Blame it on the train
Cape Town, South Africa: Home of Nelson Mandela, host of the 2010 World Cup, and my soon-to-be filming destination for the World Vision TV spot. With this thought in mind, I'm sitting on the train between Stuttgart and Frankfurt when I realize I should have gotten off long ago if I want to make it to the Frankfurt airport - from whence my plane to Africa will soon be departing.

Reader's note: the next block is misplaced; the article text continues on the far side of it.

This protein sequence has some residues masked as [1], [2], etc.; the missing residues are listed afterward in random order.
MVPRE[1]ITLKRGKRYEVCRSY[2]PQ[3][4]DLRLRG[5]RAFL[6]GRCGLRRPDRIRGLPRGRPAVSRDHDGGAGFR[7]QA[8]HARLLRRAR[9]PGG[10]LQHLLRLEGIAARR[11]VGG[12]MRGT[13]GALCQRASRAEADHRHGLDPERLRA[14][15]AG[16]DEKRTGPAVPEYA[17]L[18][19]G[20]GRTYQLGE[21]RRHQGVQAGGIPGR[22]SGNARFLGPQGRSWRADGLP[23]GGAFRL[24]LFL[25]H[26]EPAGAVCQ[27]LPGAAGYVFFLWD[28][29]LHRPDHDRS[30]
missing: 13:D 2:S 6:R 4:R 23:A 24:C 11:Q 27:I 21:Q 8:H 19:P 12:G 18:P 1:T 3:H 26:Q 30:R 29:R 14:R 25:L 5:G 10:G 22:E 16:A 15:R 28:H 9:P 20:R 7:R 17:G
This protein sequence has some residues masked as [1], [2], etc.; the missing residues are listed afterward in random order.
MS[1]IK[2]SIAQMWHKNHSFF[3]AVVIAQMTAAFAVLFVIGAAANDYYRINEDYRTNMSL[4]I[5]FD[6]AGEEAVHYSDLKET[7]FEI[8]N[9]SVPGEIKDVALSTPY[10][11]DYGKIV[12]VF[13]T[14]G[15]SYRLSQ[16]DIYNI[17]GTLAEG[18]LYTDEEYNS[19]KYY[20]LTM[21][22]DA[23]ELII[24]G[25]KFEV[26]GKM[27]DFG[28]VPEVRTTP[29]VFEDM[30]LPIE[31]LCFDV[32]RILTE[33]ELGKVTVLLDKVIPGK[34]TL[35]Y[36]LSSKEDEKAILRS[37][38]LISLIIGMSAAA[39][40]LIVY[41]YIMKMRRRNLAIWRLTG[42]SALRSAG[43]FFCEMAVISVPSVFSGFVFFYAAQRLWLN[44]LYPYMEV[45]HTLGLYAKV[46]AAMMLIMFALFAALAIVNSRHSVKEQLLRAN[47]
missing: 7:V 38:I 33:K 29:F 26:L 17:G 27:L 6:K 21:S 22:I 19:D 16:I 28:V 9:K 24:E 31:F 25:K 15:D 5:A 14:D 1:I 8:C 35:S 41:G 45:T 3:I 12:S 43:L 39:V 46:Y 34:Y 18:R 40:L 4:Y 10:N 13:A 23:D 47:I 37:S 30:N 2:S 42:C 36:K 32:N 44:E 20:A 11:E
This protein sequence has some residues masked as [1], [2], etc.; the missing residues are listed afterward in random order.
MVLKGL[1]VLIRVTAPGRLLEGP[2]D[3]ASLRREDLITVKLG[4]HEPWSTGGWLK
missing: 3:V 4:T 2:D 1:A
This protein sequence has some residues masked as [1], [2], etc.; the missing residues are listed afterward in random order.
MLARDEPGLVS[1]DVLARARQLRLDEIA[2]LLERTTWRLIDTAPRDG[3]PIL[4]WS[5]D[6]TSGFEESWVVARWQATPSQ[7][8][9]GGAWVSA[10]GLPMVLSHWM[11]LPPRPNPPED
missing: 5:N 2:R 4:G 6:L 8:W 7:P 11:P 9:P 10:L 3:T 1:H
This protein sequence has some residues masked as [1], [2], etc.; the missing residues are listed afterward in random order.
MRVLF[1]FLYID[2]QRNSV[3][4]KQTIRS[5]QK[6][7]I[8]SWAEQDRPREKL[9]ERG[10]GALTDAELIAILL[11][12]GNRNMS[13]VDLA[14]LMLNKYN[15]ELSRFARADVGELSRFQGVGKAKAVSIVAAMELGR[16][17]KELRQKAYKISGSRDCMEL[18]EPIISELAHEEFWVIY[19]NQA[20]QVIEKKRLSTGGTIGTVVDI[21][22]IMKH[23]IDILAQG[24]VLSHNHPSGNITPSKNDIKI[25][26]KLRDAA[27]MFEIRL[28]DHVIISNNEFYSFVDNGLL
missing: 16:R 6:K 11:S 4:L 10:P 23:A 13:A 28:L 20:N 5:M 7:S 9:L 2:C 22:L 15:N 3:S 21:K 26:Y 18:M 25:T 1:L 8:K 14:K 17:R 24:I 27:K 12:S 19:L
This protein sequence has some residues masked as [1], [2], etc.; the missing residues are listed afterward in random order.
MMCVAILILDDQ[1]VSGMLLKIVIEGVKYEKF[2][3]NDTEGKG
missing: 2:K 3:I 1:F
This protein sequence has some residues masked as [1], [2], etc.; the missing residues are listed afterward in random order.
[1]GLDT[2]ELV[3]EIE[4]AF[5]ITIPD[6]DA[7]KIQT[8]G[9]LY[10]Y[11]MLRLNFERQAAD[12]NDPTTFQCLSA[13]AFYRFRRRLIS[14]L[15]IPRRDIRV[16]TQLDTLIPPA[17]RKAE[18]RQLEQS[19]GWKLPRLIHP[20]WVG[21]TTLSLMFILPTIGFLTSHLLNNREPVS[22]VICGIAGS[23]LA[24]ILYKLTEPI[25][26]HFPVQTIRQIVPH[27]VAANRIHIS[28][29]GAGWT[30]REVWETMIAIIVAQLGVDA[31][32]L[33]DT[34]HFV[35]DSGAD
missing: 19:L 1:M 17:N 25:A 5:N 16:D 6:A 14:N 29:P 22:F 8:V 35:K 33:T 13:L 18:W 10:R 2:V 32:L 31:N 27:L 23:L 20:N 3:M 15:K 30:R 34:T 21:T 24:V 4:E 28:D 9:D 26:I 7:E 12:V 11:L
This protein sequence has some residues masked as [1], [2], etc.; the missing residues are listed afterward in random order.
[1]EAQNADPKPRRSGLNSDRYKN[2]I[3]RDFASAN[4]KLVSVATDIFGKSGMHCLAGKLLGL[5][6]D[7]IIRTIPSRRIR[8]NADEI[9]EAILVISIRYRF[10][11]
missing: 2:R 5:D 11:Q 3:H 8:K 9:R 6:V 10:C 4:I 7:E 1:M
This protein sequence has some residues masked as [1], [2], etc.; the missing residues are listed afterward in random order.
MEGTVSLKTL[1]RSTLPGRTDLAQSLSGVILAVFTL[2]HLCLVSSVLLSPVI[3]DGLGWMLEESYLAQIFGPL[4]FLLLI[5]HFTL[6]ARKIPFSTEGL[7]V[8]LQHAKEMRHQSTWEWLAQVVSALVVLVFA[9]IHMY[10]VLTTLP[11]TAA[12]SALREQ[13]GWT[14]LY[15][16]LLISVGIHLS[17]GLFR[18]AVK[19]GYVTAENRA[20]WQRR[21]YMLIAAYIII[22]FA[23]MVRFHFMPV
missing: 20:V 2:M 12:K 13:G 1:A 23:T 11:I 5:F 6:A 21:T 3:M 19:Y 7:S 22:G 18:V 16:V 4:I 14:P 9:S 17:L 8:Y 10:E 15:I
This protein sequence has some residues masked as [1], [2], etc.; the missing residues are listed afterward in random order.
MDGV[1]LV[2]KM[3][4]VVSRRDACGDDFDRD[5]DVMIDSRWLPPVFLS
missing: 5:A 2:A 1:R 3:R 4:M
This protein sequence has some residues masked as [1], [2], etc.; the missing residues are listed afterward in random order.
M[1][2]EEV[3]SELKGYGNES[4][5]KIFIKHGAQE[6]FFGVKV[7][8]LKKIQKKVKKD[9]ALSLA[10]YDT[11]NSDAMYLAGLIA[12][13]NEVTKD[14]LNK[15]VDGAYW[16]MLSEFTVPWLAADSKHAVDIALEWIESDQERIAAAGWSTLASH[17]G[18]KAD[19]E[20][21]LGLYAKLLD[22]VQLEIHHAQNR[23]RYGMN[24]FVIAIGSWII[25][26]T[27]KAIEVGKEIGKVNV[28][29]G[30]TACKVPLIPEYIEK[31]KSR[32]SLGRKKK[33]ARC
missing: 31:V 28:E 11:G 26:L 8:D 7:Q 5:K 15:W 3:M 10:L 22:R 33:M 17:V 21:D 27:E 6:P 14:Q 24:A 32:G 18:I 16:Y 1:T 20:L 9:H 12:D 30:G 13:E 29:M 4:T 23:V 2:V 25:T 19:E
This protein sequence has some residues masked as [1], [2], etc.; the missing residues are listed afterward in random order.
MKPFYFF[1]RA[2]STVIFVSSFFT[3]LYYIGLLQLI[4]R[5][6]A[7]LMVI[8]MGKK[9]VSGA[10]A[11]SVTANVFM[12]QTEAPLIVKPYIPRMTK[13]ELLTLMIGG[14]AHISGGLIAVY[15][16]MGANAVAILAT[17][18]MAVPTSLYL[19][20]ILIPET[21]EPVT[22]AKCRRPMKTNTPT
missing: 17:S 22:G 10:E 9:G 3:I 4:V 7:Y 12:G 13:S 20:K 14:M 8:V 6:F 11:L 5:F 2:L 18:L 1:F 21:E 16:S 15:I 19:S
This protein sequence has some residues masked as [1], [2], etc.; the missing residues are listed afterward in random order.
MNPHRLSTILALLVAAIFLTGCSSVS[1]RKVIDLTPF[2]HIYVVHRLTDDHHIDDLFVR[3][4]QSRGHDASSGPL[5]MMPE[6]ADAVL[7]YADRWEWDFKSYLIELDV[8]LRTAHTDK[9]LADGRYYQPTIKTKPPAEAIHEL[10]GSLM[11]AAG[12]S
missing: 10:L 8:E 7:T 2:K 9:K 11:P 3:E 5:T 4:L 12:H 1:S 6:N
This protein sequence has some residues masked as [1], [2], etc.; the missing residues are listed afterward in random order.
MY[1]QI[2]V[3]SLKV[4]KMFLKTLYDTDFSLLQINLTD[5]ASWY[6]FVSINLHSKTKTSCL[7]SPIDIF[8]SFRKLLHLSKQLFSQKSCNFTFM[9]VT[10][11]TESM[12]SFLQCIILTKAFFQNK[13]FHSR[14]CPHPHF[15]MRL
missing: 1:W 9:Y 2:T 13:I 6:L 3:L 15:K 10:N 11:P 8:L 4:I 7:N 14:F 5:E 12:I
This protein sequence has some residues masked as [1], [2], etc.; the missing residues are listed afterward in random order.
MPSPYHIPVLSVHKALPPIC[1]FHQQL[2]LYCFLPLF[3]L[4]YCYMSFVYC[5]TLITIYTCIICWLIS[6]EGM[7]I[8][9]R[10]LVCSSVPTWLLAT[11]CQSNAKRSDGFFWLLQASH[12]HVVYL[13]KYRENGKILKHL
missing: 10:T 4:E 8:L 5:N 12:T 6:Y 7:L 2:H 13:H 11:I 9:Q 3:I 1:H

Tentatively, I ask my neighbor: "Doesn't this train stop at the airport?". Bewilderment. "At the airport? No way, this is the ICE Sprinter, it runs non-stop straight through to Berlin." Ah, of course, the Sprinter. My brain is awhirr with confused thoughts: if I don't get off this train this minute, I'll miss my flight. The client's already waiting for me at the airport, the film crew. . . this can't be happening. So I jump up and sprint through the Sprinter to find a solution to my problem. The conductor shuts me down in his heavy Berlin accent: "Ain't gonna happen, buddy. What are you thinking, anyway? This is the ICE Sprinter, it doesn't stop just 'cause you want it to. And anyway, that's against the law." Blood pressure, sweat, the first mild signs of a real panic attack. What now? I play the "small-children-of-this world-need-me-now-in-South Africa" card, and the conductor softens."Then ick will make a phone call. Let's see if there ain't something to be done after all." And lo and behold, three phone calls later, we've got a plan. The ICE train will make an exception for me this time: it will stop for 10 seconds – literally – in Fulda, and the middle door of Car 9 will open up and spit me out. Passengers watch with raised eyebrows as I disembark. A kindly railway employee is there to receive me and calm me down as though I'm a bit of a wacko, which, I'm sure, is exactly how I appear. She leads me to a Regional Express train bound for Frankfurt, which the railway has scheduled to wait 10 extra minutes for me at the behest of the kind conductor from Berlin. The train takes me to the airport. Meanwhile, our team in Schorndorf has managed, in an act of CID-worthy resourcefulness, to reschedule the flight at a moment's notice, and has somehow made arrangements for a lovely lady at the airport to work two hours' overtime in order to personally hand me my newly-printed ticket. Sweat-soaked and at the end of my rope, but absolutely ecstatic nonetheless, I sink down into the most uncomfortable seat on the plane between two overweight South Africans. I made it! All thanks to the train. All's well that ends well: the filming was phenomenal. The TV spots features the sonorous voice of Sky DuMont and runs a few hundred times on German television. It ends up being tremendously effective. My employees think I'm a hero that can stop an ICE in its tracks. But really, I'm a dreamer who can't get off the train in time. Side note: on the way back I had to spend a day in Johannesburg because storms kept the plane from landing for three hours, and had to be re-routed in Blomfontein. Now I've been to Blomfontein – and how many people can say that about themselves? // TJ